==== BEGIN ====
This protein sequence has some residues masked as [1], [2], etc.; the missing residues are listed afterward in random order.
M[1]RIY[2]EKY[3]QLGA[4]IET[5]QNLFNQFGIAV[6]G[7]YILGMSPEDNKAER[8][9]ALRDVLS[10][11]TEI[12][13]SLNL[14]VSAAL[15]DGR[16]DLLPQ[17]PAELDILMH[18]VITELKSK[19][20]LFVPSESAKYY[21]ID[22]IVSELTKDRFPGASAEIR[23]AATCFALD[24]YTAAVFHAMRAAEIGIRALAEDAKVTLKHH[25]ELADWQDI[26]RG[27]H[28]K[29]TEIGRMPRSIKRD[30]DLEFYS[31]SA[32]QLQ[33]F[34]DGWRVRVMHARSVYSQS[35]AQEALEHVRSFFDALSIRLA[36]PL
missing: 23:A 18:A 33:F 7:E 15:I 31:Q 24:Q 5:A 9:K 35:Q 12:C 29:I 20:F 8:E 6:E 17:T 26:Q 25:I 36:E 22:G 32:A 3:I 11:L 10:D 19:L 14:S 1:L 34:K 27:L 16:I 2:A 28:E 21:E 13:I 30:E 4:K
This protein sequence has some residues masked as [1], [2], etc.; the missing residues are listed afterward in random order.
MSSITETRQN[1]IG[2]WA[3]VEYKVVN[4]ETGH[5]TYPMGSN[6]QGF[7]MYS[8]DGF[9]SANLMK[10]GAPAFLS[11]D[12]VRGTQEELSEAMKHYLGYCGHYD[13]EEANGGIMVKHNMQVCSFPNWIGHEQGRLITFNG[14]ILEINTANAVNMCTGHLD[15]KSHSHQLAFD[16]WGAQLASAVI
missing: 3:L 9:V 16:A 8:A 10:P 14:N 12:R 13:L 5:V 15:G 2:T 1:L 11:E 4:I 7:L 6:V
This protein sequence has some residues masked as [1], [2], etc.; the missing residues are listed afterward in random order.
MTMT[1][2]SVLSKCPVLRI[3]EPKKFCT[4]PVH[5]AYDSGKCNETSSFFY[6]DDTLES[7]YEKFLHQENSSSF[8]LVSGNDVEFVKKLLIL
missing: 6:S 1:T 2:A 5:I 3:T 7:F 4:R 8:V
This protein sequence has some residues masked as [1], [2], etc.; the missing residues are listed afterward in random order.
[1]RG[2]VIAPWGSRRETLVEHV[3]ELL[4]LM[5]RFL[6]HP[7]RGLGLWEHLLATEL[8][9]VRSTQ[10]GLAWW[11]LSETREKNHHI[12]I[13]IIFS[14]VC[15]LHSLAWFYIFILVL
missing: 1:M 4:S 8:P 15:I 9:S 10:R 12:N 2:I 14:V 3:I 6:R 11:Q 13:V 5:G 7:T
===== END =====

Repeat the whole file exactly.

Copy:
This protein sequence has some residues masked as [1], [2], etc.; the missing residues are listed afterward in random order.
M[1]RIY[2]EKY[3]QLGA[4]IET[5]QNLFNQFGIAV[6]G[7]YILGMSPEDNKAER[8][9]ALRDVLS[10][11]TEI[12][13]SLNL[14]VSAAL[15]DGR[16]DLLPQ[17]PAELDILMH[18]VITELKSK[19][20]LFVPSESAKYY[21]ID[22]IVSELTKDRFPGASAEIR[23]AATCFALD[24]YTAAVFHAMRAAEIGIRALAEDAKVTLKHH[25]ELADWQDI[26]RG[27]H[28]K[29]TEIGRMPRSIKRD[30]DLEFYS[31]SA[32]QLQ[33]F[34]DGWRVRVMHARSVYSQS[35]AQEALEHVRSFFDALSIRLA[36]PL
missing: 23:A 18:A 33:F 7:E 15:I 31:Q 24:Q 5:A 9:K 35:Q 12:C 29:I 20:F 8:E 6:E 17:T 26:Q 25:I 36:E 22:G 32:A 3:I 11:L 10:D 19:L 14:S 1:L 34:K 27:L 16:I 2:A 28:E 21:E 13:I 30:E 4:K
This protein sequence has some residues masked as [1], [2], etc.; the missing residues are listed afterward in random order.
MSSITETRQN[1]IG[2]WA[3]VEYKVVN[4]ETGH[5]TYPMGSN[6]QGF[7]MYS[8]DGF[9]SANLMK[10]GAPAFLS[11]D[12]VRGTQEELSEAMKHYLGYCGHYD[13]EEANGGIMVKHNMQVCSFPNWIGHEQGRLITFNG[14]ILEINTANAVNMCTGHLD[15]KSHSHQLAFD[16]WGAQLASAVI
missing: 3:L 9:V 16:A 8:A 10:P 14:N 12:R 13:L 5:V 15:G 2:T 1:L 11:E 4:I 7:L 6:V
This protein sequence has some residues masked as [1], [2], etc.; the missing residues are listed afterward in random order.
MTMT[1][2]SVLSKCPVLRI[3]EPKKFCT[4]PVH[5]AYDSGKCNETSSFFY[6]DDTLES[7]YEKFLHQENSSSF[8]LVSGNDVEFVKKLLIL
missing: 6:S 1:T 2:A 5:I 3:T 7:F 4:R 8:V
This protein sequence has some residues masked as [1], [2], etc.; the missing residues are listed afterward in random order.
[1]RG[2]VIAPWGSRRETLVEHV[3]ELL[4]LM[5]RFL[6]HP[7]RGLGLWEHLLATEL[8][9]VRSTQ[10]GLAWW[11]LSETREKNHHI[12]I[13]IIFS[14]VC[15]LHSLAWFYIFILVL
missing: 1:M 4:S 8:P 15:I 9:S 10:R 12:N 2:I 14:V 3:I 6:R 11:Q 13:V 5:G 7:T